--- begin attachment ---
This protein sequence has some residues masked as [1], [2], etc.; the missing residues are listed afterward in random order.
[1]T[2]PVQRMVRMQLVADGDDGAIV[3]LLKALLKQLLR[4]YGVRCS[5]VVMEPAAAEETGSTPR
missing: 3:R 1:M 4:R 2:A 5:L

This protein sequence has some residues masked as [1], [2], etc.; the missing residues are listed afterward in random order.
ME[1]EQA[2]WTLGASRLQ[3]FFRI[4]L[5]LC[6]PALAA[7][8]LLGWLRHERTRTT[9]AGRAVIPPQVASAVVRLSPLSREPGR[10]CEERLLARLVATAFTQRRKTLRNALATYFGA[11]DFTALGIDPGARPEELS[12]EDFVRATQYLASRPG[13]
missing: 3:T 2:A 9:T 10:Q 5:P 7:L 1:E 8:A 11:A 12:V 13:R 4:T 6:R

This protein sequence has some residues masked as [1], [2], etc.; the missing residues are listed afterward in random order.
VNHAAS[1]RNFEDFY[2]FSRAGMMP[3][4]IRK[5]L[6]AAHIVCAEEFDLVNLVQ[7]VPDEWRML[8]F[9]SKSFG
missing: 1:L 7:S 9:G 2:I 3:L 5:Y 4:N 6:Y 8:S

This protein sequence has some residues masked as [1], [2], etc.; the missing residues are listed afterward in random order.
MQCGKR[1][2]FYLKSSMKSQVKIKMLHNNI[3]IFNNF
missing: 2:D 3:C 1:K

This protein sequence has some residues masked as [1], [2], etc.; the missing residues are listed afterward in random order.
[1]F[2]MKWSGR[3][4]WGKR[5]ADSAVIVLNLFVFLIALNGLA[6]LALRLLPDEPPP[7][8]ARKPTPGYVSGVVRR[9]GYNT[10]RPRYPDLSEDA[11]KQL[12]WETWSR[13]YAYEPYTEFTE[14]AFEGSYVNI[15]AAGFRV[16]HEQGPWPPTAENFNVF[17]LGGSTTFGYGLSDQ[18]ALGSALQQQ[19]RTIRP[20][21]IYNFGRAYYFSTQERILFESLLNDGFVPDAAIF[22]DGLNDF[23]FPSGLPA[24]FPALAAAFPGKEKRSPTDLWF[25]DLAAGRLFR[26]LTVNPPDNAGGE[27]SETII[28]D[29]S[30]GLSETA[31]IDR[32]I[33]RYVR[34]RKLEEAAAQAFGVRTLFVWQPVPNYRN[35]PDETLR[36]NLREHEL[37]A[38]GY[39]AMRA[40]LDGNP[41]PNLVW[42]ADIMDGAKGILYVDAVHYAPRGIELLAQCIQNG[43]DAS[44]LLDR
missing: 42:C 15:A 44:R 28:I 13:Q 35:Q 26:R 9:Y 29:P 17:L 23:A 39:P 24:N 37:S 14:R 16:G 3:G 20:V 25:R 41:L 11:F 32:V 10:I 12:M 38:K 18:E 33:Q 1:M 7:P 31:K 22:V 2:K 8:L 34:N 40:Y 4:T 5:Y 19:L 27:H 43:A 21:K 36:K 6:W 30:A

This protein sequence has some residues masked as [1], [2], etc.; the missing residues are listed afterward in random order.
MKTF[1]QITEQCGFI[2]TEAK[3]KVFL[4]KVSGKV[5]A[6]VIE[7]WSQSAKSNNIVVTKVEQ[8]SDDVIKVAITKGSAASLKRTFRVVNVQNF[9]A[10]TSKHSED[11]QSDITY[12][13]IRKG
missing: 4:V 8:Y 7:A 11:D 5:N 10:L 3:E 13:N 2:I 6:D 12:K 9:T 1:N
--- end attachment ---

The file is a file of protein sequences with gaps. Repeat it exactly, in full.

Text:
This protein sequence has some residues masked as [1], [2], etc.; the missing residues are listed afterward in random order.
[1]T[2]PVQRMVRMQLVADGDDGAIV[3]LLKALLKQLLR[4]YGVRCS[5]VVMEPAAAEETGSTPR
missing: 3:R 1:M 4:R 2:A 5:L

This protein sequence has some residues masked as [1], [2], etc.; the missing residues are listed afterward in random order.
ME[1]EQA[2]WTLGASRLQ[3]FFRI[4]L[5]LC[6]PALAA[7][8]LLGWLRHERTRTT[9]AGRAVIPPQVASAVVRLSPLSREPGR[10]CEERLLARLVATAFTQRRKTLRNALATYFGA[11]DFTALGIDPGARPEELS[12]EDFVRATQYLASRPG[13]
missing: 3:T 2:A 9:T 10:Q 5:P 7:L 1:E 8:A 11:A 12:V 13:R 4:T 6:R

This protein sequence has some residues masked as [1], [2], etc.; the missing residues are listed afterward in random order.
VNHAAS[1]RNFEDFY[2]FSRAGMMP[3][4]IRK[5]L[6]AAHIVCAEEFDLVNLVQ[7]VPDEWRML[8]F[9]SKSFG
missing: 1:L 7:S 9:G 2:I 3:L 5:Y 4:N 6:Y 8:S

This protein sequence has some residues masked as [1], [2], etc.; the missing residues are listed afterward in random order.
MQCGKR[1][2]FYLKSSMKSQVKIKMLHNNI[3]IFNNF
missing: 2:D 3:C 1:K

This protein sequence has some residues masked as [1], [2], etc.; the missing residues are listed afterward in random order.
[1]F[2]MKWSGR[3][4]WGKR[5]ADSAVIVLNLFVFLIALNGLA[6]LALRLLPDEPPP[7][8]ARKPTPGYVSGVVRR[9]GYNT[10]RPRYPDLSEDA[11]KQL[12]WETWSR[13]YAYEPYTEFTE[14]AFEGSYVNI[15]AAGFRV[16]HEQGPWPPTAENFNVF[17]LGGSTTFGYGLSDQ[18]ALGSALQQQ[19]RTIRP[20][21]IYNFGRAYYFSTQERILFESLLNDGFVPDAAIF[22]DGLNDF[23]FPSGLPA[24]FPALAAAFPGKEKRSPTDLWF[25]DLAAGRLFR[26]LTVNPPDNAGGE[27]SETII[28]D[29]S[30]GLSETA[31]IDR[32]I[33]RYVR[34]RKLEEAAAQAFGVRTLFVWQPVPNYRN[35]PDETLR[36]NLREHEL[37]A[38]GY[39]AMRA[40]LDGNP[41]PNLVW[42]ADIMDGAKGILYVDAVHYAPRGIELLAQCIQNG[43]DAS[44]LLDR
missing: 42:C 15:A 44:R 28:I 13:Q 35:Q 26:R 9:Y 29:P 17:L 23:A 39:P 24:N 37:S 14:R 16:G 3:G 20:V 25:R 41:L 11:F 32:V 10:I 12:M 38:K 18:E 33:Q 1:M 7:P 31:K 22:V 2:K 8:L 34:N 40:Y 4:T 5:Y 19:L 27:H 43:A 21:K 36:K 6:W 30:A

This protein sequence has some residues masked as [1], [2], etc.; the missing residues are listed afterward in random order.
MKTF[1]QITEQCGFI[2]TEAK[3]KVFL[4]KVSGKV[5]A[6]VIE[7]WSQSAKSNNIVVTKVEQ[8]SDDVIKVAITKGSAASLKRTFRVVNVQNF[9]A[10]TSKHSED[11]QSDITY[12][13]IRKG
missing: 4:V 8:Y 7:A 11:D 5:N 10:L 3:E 13:N 2:I 6:D 12:K 9:T 1:N